When I got Da 5 Bloods (2020) on my Netflix recommendations, I couldn’t help but jump right onto it… then I saw it’s almost three hours long. I contemplated diving in head first. Most Spike Lee joints require heaps of self-reflection and brain energy but they’re always worth it. The film tackles the semantics of the African American male identity and American patriotism through the stories of five Black men during the Vietnam war in 1955 to 1975.
Chadwick Boseman is not the only eye-catching visual, the cinematography is too. Lee always includes real life footage to set a period-piece. The movie takes place in the present time but flashbacks to the Bloods’ war experience. To indicate that, visuals shift from a very grainy, saturated, analog 4:3 ratio, to a clear, drab, digital 16:9 ratio. Adjacent to the visuals is a heavenly soundtrack that ties in everything: a specific homage to Marvin Gaye, with the film revolving around Black culture in the late ‘60s to ‘70s.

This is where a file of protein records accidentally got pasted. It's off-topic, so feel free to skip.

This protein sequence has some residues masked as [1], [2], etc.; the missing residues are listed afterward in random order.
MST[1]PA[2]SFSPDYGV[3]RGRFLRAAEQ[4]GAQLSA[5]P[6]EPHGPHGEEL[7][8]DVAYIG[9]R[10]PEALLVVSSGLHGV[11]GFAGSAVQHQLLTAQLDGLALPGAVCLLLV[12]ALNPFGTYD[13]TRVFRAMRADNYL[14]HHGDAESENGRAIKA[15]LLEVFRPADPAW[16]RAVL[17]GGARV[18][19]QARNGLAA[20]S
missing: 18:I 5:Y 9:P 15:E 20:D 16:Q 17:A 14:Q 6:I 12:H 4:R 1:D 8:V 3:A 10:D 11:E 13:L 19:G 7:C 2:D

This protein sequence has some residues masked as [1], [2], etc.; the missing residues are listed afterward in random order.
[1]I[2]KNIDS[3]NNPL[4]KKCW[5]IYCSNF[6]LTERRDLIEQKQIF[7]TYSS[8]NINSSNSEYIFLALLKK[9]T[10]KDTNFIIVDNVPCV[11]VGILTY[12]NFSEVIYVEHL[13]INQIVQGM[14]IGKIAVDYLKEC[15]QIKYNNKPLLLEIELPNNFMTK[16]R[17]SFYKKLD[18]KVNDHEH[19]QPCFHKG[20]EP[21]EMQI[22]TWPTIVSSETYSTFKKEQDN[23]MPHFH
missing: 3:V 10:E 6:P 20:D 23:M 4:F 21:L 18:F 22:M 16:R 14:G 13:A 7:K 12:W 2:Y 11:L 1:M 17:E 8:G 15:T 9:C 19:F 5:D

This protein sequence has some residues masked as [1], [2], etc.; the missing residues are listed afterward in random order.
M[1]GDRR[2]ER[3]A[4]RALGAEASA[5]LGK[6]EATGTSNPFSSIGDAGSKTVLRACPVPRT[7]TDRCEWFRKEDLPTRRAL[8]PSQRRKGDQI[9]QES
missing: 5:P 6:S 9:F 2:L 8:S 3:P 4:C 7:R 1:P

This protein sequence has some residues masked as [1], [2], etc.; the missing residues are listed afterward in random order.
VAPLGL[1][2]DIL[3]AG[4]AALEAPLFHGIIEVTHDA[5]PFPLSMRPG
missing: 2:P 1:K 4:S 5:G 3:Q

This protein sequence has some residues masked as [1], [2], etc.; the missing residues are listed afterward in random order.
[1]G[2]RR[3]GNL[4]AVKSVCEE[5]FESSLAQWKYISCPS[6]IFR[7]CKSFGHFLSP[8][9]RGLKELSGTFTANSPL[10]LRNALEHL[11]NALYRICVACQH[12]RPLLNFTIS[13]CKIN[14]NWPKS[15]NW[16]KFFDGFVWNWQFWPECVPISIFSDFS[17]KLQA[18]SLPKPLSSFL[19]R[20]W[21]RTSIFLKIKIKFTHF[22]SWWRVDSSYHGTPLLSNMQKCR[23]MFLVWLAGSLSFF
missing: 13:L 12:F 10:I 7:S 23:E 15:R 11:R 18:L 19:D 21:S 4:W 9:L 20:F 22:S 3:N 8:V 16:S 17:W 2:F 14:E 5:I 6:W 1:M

The screenplay is divine featuring a bilingual script, with a singular voice: mundane in nature but drawn from the roots of the characters’ cultures they’re built around (the distinct languages are Vietnamese and AAVE, to be exact).
Honestly, it’s one big masterpiece from the mind of Spike, but following such an amazing film like BlacKKKlansman (2018), it’s tough to claim if Lee has elevated from that… but nonetheless, on its own, Da 5 Bloods is absolutely celestial and to create a film that’s so logically coherent can only be done by a genius.